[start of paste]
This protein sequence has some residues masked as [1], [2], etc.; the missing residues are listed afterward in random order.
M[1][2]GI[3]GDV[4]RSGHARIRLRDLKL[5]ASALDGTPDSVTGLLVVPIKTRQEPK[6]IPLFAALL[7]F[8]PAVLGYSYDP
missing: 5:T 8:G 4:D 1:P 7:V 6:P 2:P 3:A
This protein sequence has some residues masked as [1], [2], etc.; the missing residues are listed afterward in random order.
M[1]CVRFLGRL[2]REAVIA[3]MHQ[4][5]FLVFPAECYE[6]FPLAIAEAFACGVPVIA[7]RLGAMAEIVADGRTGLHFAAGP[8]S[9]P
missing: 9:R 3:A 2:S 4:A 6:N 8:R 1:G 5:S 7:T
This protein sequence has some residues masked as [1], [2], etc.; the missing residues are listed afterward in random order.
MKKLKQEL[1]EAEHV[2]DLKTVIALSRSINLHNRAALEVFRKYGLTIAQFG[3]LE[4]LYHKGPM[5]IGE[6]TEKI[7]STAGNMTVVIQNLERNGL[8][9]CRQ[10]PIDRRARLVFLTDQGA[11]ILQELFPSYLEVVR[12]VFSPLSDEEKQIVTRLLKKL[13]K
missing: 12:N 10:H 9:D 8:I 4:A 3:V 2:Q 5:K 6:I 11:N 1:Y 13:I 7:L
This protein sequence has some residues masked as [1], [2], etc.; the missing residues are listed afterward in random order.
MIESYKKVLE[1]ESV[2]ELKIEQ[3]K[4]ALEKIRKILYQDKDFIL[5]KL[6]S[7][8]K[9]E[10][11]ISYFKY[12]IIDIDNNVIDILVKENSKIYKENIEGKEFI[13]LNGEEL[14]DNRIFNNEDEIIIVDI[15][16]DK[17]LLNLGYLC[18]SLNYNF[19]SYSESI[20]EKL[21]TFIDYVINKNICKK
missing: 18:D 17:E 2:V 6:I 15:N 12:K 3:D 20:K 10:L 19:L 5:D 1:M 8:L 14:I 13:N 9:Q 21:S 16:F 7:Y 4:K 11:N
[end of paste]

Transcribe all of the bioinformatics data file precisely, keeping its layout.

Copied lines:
This protein sequence has some residues masked as [1], [2], etc.; the missing residues are listed afterward in random order.
M[1][2]GI[3]GDV[4]RSGHARIRLRDLKL[5]ASALDGTPDSVTGLLVVPIKTRQEPK[6]IPLFAALL[7]F[8]PAVLGYSYDP
missing: 5:T 8:G 4:D 1:P 7:V 6:P 2:P 3:A
This protein sequence has some residues masked as [1], [2], etc.; the missing residues are listed afterward in random order.
M[1]CVRFLGRL[2]REAVIA[3]MHQ[4][5]FLVFPAECYE[6]FPLAIAEAFACGVPVIA[7]RLGAMAEIVADGRTGLHFAAGP[8]S[9]P
missing: 9:R 3:A 2:S 4:A 6:N 8:R 1:G 5:S 7:T
This protein sequence has some residues masked as [1], [2], etc.; the missing residues are listed afterward in random order.
MKKLKQEL[1]EAEHV[2]DLKTVIALSRSINLHNRAALEVFRKYGLTIAQFG[3]LE[4]LYHKGPM[5]IGE[6]TEKI[7]STAGNMTVVIQNLERNGL[8][9]CRQ[10]PIDRRARLVFLTDQGA[11]ILQELFPSYLEVVR[12]VFSPLSDEEKQIVTRLLKKL[13]K
missing: 12:N 10:H 9:D 8:I 4:A 3:V 2:Q 5:K 6:I 11:N 1:Y 13:I 7:L
This protein sequence has some residues masked as [1], [2], etc.; the missing residues are listed afterward in random order.
MIESYKKVLE[1]ESV[2]ELKIEQ[3]K[4]ALEKIRKILYQDKDFIL[5]KL[6]S[7][8]K[9]E[10][11]ISYFKY[12]IIDIDNNVIDILVKENSKIYKENIEGKEFI[13]LNGEEL[14]DNRIFNNEDEIIIVDI[15][16]DK[17]LLNLGYLC[18]SLNYNF[19]SYSESI[20]EKL[21]TFIDYVINKNICKK
missing: 18:D 17:E 2:V 6:I 15:N 12:K 3:D 20:K 10:L 19:L 5:D 1:M 8:L 14:I 13:N 9:Q 21:S 16:F 7:Y 4:K 11:N